I’ve worked as an agile coach on three infrastructure/maintenance projects in a row. One was a software/hardware upgrade, one was implementing agile for a defects/enhancements team, and my most recent was a data warehouse decommissioning project. In all cases, the interesting part for me was taking the basic principles of agile and applying them in a way that works when not doing new product development. Here are some lessons I’ve learned:
1. Figure out what is going to deliver value (usually cost savings). In the case of infrastructure projects, one is usually focused on cost savings. Find a way to tie your work items directly to cost savings. You need a good financial model to do this. Mary and Tom Poppendieck talk about this a little in their Lean Software Development book. In the decommissioning program, there was a very explicit dollar cost associated with disk space and cpu utilization. Every user/MB decommissioned saved a measurable amount of money. As well, it allowed us to easily prioritize our backlog.
2. Focus project/program organization more on Lean principles than agile. A good understanding of queuing theory will go a long way to helping with throughput. In a team doing defects/enhancements work, the small pieces lend themselves well to certain types of streaming through the team. Iterations are not necessary to chunck work. Instead, iterations become checkpoints solely for process reflection.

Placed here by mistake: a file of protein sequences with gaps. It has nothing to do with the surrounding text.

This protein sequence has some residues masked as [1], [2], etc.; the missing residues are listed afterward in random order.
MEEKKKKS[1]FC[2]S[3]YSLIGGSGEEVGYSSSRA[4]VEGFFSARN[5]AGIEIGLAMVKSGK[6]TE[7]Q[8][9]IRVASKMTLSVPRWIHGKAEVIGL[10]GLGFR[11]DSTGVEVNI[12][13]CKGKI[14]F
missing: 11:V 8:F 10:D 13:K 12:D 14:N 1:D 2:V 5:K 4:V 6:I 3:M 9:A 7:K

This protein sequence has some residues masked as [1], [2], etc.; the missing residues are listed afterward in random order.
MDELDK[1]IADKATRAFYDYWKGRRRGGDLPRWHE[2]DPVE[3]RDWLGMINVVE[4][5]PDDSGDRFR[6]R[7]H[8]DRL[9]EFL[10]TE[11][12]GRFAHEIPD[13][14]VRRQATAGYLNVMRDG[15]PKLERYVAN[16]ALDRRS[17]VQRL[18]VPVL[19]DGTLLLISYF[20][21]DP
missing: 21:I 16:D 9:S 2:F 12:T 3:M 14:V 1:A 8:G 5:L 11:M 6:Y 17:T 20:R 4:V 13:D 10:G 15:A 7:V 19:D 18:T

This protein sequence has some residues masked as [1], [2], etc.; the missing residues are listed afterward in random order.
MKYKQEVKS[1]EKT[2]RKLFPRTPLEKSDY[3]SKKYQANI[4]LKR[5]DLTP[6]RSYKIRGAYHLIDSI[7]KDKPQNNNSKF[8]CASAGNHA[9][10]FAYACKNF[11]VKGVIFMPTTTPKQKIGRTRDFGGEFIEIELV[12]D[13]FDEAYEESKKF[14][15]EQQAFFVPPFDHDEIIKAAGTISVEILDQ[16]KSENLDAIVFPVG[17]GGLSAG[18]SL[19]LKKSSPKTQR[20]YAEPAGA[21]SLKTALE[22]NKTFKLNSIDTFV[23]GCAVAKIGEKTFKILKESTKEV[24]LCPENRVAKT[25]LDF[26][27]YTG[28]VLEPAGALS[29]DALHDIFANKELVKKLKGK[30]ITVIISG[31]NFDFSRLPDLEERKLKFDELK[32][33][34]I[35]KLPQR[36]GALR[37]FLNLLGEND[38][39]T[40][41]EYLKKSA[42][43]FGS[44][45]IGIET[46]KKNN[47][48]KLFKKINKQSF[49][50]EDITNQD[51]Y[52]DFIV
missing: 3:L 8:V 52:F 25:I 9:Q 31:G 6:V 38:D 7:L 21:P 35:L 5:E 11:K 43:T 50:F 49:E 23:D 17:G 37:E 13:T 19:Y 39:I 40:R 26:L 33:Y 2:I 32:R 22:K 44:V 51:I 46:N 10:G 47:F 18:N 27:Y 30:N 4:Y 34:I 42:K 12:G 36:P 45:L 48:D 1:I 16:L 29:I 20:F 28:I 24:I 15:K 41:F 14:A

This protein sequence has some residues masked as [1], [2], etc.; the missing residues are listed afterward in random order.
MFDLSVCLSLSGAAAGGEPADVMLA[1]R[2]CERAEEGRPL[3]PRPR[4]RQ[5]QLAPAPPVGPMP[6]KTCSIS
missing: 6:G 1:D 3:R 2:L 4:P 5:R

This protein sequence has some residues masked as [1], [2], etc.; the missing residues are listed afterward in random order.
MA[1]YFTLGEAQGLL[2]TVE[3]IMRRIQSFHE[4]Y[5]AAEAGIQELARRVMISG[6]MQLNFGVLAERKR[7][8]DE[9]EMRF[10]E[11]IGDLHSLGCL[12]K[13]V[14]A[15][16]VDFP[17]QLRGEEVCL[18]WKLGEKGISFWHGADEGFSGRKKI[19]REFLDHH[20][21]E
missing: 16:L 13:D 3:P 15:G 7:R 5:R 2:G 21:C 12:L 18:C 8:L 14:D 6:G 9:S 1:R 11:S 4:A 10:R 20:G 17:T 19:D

3. Technical infrastructure projects can benefit greatly from automation. Test automation including test generation can sometimes be possible. Automating parts of a regularly repeated process that is used for every work item can be extremely beneficial for increasing speed. In the case of the decommissioning effort where every database table needs to be considered separately and where they all go through the same process for decommisioning, there are many opportunities for automation. The project/program/team can invest in doing this automation to great benefit to NPV.
4. The basic axioms (We are Creators, Reality is Perceived, Change is Natural) and disciplines (Empower the Team, Amplify Learning, Eliminate Waste) still apply. Even though it is not “new” product development, the creativity of people is essential for problem solving, and finding ways to do the work faster. Stakeholders still need to have their perception of reality acknowledged, and the teams still has to do constant checking to make sure they are on track with that perception. And of course, things are always changing including priorities, our understanding of the work, resource availability etc. Having an empowered team makes short work of many obstacles, but that wouldn’t happen without an explicit acknowledgement that we have to constantly be learning and eliminating waste. Teams get better and better at these disciplines over time.
I would be very interested to hear other peoples experiences with infractructural/operational projects.